Beirut 26 July 2006
Watching the news today in my grandfather’s home in Lebanon, all I want to do is weep. Until today, I was cautiously optimistic. Until today, there were some positive developments in the politics of this war.
It seems almost obscene to say that. Hundreds of human beings lay dead, hundreds of thousands more are displaced, living in schools and makeshift shelters all across the country. An unknown number huddle in their homes in the south, as Israel turns southern Lebanon into an absolute wasteland. Billions of dollars of deliberate damage have already been done to Lebanon’s public infrastructure and, regardless of what the future holds, poverty here will skyrocket in the aftermath of this war. So, yes, it seems obscene to speak of “positive developments” while the bombs still fall. Yet there were some.
President Bush sent Condoleezza Rice to Lebanon before her trip to Israel - a symbolic show of support for Lebanon’s pro-American government, although certainly not for Lebanon’s besieged people. The Israelis stopped bombing Beirut for near two days - in tribute to Rice’s visit. It seemed as if Israel had finally agreed to the UN’s desperate plea to allow humanitarian aid into Lebanon. Hezbollah reportedly gave the Lebanese government negotiating power to end the conflict although, unfortunately, they still haven’t turned over the captured Israeli soldiers to that government. And the general outlines of a plan to cease hostilities seemed to be developing.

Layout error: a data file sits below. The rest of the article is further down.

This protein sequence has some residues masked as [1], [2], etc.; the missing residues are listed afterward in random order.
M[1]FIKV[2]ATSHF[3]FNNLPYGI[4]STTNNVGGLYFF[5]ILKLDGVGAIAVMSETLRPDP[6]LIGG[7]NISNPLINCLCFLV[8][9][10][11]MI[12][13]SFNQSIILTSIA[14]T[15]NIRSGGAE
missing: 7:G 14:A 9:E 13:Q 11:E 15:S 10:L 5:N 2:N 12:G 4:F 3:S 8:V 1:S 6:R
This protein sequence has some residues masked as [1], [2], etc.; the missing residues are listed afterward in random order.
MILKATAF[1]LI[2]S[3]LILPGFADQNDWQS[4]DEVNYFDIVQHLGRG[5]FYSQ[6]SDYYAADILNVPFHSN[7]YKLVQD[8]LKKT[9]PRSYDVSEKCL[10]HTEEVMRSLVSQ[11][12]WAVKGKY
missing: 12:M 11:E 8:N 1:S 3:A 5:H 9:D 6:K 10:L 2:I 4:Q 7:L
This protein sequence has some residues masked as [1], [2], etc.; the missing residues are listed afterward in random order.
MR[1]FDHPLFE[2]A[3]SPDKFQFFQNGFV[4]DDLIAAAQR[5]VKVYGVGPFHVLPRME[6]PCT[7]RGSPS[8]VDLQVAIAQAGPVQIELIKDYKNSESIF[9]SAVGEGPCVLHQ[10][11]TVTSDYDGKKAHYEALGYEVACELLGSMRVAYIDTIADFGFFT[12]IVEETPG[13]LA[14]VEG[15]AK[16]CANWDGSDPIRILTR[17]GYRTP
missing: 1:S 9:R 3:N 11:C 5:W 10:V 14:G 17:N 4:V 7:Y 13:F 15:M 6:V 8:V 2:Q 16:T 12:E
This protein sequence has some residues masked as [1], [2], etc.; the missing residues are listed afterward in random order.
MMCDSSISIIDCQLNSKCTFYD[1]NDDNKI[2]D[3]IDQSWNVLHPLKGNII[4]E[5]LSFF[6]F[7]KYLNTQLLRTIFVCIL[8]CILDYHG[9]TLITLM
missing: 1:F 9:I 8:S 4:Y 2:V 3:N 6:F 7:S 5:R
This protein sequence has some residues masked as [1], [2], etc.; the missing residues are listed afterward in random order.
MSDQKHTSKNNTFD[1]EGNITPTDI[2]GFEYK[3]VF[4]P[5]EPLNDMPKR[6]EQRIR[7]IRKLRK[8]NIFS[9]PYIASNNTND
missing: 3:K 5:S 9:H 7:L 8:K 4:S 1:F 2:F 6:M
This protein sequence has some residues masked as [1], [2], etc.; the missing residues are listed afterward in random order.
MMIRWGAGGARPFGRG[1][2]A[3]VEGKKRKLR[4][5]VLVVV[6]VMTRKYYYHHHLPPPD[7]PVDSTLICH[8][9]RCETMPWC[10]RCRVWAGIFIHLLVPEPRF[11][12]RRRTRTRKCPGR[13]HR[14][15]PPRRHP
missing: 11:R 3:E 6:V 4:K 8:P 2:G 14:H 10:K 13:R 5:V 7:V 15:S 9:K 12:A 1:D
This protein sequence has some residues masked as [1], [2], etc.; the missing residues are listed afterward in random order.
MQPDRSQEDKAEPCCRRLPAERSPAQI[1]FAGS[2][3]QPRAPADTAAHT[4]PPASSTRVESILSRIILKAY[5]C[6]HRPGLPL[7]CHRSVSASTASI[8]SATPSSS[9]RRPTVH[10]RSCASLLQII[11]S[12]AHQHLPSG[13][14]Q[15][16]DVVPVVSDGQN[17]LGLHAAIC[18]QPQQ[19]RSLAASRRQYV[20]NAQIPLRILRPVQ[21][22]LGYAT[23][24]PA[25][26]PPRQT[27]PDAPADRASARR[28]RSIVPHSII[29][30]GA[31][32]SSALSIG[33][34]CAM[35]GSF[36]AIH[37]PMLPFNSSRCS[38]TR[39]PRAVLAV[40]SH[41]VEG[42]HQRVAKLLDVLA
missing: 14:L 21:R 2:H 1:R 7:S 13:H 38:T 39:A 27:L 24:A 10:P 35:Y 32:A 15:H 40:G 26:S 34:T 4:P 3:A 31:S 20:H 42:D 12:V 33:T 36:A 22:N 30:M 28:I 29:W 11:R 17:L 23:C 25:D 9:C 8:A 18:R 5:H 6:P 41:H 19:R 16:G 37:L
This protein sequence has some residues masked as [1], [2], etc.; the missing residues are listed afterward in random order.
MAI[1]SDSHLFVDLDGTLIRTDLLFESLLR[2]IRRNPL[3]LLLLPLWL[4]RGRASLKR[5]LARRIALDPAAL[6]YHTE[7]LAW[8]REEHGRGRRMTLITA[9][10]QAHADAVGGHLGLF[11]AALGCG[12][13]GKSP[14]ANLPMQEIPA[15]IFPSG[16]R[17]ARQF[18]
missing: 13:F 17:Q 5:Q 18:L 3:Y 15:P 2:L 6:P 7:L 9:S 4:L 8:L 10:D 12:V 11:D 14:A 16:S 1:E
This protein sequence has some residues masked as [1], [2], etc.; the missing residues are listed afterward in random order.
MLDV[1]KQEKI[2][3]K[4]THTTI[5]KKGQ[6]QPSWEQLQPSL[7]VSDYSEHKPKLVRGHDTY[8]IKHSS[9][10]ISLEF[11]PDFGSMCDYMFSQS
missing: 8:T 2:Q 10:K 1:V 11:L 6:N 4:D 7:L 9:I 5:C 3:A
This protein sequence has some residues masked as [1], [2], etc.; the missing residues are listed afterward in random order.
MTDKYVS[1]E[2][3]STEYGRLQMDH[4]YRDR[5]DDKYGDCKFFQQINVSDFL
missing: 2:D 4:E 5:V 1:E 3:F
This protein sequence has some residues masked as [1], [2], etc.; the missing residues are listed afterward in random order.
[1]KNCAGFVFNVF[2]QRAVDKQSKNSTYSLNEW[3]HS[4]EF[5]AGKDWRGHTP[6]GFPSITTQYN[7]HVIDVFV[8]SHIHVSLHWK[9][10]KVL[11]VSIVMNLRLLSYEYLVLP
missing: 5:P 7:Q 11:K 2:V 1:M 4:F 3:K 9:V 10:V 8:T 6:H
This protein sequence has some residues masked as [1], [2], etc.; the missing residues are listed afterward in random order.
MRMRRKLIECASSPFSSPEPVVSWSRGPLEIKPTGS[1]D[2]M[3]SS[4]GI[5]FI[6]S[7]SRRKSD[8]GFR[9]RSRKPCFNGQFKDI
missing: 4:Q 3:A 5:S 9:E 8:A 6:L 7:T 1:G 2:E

To understand that plan, we need to know where we are right now. It’s clear that both Israel and Hezbollah miscalculated when they decided to turn on this war. Hezbollah likely anticipated a significant reaction from Israel and, possibly, the re-invasion of Southern Lebanon. They were prepared to weather the bombs, terrorize northern Israel with countless rockets, and inflict damage on Israeli troops, should they enter Lebanon. They chose this path to demonstrate their capabilities, raise their regional profile, counter their opposition in Lebanon’s government, and rally people throughout the Middle East who are frustrated with the current status quo in Palestine.
But it’s unlikely Hezbollah anticipated that Israel would completely destroy Lebanon, and demolish near every public infrastructure from the south to the north. No one could have anticipated such a massively disproportionate response. No one could have foreseen such complete devastation.
Israel, for its part, thought Hezbollah would be an easier target than has turned out. It seems incredible to me that Israel still hasn’t been able to destroy Hezbollah’s weapons caches and rocket launchers. Invading Israeli troops are running into much stronger resistance than they expected, and Israeli soldiers are dying. It’s also unclear that Israel anticipated the anger they’ve generated around the world by destroying Lebanon. When Ariel Sharon led Israeli troops into Beirut twenty-four years ago, he killed over ten thousand people here with little outcry (the massacre at Sabra and Shatila caused more of a response than thousands of Lebanese dead). Israel is used to being able to pound Arabs at will, with the world’s — if not approval, at least acquiescence.